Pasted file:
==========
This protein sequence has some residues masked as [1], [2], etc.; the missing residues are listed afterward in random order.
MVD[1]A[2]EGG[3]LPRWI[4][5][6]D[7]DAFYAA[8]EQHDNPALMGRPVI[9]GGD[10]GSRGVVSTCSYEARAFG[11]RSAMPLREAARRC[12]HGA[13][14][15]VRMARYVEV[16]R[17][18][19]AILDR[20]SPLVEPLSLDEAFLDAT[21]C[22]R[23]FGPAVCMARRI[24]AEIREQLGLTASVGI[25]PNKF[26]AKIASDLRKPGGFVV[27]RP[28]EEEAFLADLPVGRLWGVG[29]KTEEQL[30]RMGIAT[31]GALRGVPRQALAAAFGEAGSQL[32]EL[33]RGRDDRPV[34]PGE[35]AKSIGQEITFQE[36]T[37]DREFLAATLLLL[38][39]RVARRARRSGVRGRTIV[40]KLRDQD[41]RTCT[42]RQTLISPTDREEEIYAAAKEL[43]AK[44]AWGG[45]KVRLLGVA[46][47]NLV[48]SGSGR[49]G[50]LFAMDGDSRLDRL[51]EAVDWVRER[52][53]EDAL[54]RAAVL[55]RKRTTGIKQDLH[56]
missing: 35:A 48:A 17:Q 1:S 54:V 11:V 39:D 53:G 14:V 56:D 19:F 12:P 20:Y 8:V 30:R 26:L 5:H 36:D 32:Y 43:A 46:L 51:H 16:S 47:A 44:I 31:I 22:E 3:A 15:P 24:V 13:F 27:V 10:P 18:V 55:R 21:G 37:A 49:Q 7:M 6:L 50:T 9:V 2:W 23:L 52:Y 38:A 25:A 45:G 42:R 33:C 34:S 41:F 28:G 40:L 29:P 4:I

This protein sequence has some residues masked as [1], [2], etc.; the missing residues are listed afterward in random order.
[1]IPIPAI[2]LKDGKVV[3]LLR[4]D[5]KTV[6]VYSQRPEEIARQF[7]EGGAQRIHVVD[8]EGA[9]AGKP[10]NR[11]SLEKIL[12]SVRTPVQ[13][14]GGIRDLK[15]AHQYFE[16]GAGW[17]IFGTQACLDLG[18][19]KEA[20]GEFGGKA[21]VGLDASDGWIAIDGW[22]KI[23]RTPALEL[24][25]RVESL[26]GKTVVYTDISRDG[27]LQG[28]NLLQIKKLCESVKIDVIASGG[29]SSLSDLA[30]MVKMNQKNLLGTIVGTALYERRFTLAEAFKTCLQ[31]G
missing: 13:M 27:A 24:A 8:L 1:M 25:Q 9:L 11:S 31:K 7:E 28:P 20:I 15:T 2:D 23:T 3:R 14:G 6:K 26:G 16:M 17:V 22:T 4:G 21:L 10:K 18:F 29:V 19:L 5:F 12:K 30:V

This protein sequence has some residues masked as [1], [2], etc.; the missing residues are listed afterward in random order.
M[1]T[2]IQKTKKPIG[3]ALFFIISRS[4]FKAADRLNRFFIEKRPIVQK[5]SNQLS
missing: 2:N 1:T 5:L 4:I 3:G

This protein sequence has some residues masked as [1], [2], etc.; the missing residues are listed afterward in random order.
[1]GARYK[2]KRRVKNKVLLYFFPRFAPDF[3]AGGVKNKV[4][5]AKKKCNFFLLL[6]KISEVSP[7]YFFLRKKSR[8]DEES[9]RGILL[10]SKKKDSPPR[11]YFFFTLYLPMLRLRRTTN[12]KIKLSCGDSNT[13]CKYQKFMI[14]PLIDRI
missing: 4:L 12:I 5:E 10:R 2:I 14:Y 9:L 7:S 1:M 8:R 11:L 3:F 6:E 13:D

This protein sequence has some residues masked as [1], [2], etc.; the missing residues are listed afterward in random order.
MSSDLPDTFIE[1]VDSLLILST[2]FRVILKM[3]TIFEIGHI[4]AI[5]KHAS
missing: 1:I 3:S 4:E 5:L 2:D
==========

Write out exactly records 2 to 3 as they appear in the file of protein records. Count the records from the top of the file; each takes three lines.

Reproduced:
This protein sequence has some residues masked as [1], [2], etc.; the missing residues are listed afterward in random order.
[1]IPIPAI[2]LKDGKVV[3]LLR[4]D[5]KTV[6]VYSQRPEEIARQF[7]EGGAQRIHVVD[8]EGA[9]AGKP[10]NR[11]SLEKIL[12]SVRTPVQ[13][14]GGIRDLK[15]AHQYFE[16]GAGW[17]IFGTQACLDLG[18][19]KEA[20]GEFGGKA[21]VGLDASDGWIAIDGW[22]KI[23]RTPALEL[24][25]RVESL[26]GKTVVYTDISRDG[27]LQG[28]NLLQIKKLCESVKIDVIASGG[29]SSLSDLA[30]MVKMNQKNLLGTIVGTALYERRFTLAEAFKTCLQ[31]G
missing: 13:M 27:A 24:A 8:L 1:M 25:Q 9:L 11:S 31:K 7:E 28:P 20:I 15:T 2:D 23:T 3:R 14:G 6:K 26:G 16:M 17:V 22:T 4:G 21:L 10:K 18:F 29:V 19:L 5:F 12:K 30:V

This protein sequence has some residues masked as [1], [2], etc.; the missing residues are listed afterward in random order.
M[1]T[2]IQKTKKPIG[3]ALFFIISRS[4]FKAADRLNRFFIEKRPIVQK[5]SNQLS
missing: 2:N 1:T 5:L 4:I 3:G